This project has two major research objectives:
- First, we seek to clarify cultural connections between coastal and highland Peru during the Late Archaic Period by looking at the nature and chronology of Mito-like temples on the coast.
- Second, we hope to contribute to the larger anthropological issue of the emergence of social inequality and the early exercise of power by understanding the relationship between religion and cultural complexity within an emergent complex polity.
Archaeologist Elisabeth Bonnier first defined the Mito Architectural Tradition in the 1990s based on her work at the highland site of Piruru. According to Bonnier, a Mito temple is a Late Archaic Period ceremonial structure consisting of a single room with a two-level floor, niched walls, a central hearth, and a falso piso or “false floor” (i.e. a layer of sediment ceremonially deposited underneath the floor of the temple). Similar structures have been found by archaeologists at other highland Peruvian sites such as Kotosh and La Galgada. Until recently, archaeologists have assumed that Mito temples and the religious practices that took place within them were a uniquely highland phenomena. However, the discovery of a series of Mito-like temples at the coastal site of Huaricanga has questioned our current understanding of the distribution of the Mito Tradition.
Through a comprehensive research program that utilizes traditional archaeological methodologies (excavation and radiocarbon dating) and innovative techniques (pollen analysis, micromorphology, and X-Ray Fluorescence) this research will reconstruct ancient ritual activities. While doing so, it will also shed light on possible religious ties between the coast and adjacent highland regions during the Late Archaic Period. The data collected from this fieldwork will enhance our understanding of ceremonial activities beyond the large platform mounds and sunken circular courts that have previously garnered so much attention. A specific comparison between early small-scale ceremonial architecture at Huaricanga and the highland Mito temple sites will provide insights into the inter-regional dynamics associated with emerging cultural complexity in the Andes during the Late Archaic Period. Such comparisons will explore an instance of ancient social interaction on a regional scale within the context of the prehistoric Andes.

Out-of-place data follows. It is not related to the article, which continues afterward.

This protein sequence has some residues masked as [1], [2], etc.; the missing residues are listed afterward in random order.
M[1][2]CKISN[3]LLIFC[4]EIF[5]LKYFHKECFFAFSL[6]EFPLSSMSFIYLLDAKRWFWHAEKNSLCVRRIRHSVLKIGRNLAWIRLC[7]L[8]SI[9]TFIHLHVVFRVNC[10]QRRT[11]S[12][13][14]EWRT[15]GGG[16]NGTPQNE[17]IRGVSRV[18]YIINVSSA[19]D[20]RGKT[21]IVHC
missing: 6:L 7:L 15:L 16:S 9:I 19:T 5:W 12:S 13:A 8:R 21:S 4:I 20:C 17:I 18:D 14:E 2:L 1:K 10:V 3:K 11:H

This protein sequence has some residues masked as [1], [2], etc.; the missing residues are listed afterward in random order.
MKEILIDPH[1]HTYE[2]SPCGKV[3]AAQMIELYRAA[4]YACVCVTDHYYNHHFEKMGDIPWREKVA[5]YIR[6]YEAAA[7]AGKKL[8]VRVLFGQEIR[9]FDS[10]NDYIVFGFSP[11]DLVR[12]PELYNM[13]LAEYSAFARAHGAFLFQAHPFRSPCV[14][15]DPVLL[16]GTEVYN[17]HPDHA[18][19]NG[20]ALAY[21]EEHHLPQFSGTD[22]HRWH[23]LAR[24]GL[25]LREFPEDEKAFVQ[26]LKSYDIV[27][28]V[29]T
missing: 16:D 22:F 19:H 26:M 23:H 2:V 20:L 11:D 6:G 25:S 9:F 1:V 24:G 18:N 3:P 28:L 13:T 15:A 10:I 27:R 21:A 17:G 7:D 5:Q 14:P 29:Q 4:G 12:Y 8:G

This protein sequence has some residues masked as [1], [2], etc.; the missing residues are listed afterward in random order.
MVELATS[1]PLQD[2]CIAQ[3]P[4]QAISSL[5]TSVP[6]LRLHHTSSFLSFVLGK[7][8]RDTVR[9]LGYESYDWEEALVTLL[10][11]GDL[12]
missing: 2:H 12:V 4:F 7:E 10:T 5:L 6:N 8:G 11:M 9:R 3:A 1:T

More broadly, this research will test models concerning the development of social inequality within emergent complex polities. The emergence of social inequality is important to understanding the evolution of the hierarchical structure of human society manifested in unequal access to goods, information, and decision making. Cross-cultural research has revealed that while an economic surplus is often a necessary impetus for political transformation, controlling ideology is what legitimizes authority and leadership. Rituals provide a mechanism for the shaping of ideology as well as a source of authority for those who create, control, or participate in them. Therefore, through a better understanding of ritual practices we can investigate how leaders within a context of emergent socio-political complexity negotiated the social milieu through ritual performance and, as a result, we can develop theoretical models relating ritual and society. The superimposed series of religious structures at Huaricanga allows us to look at changes in religious practices over time.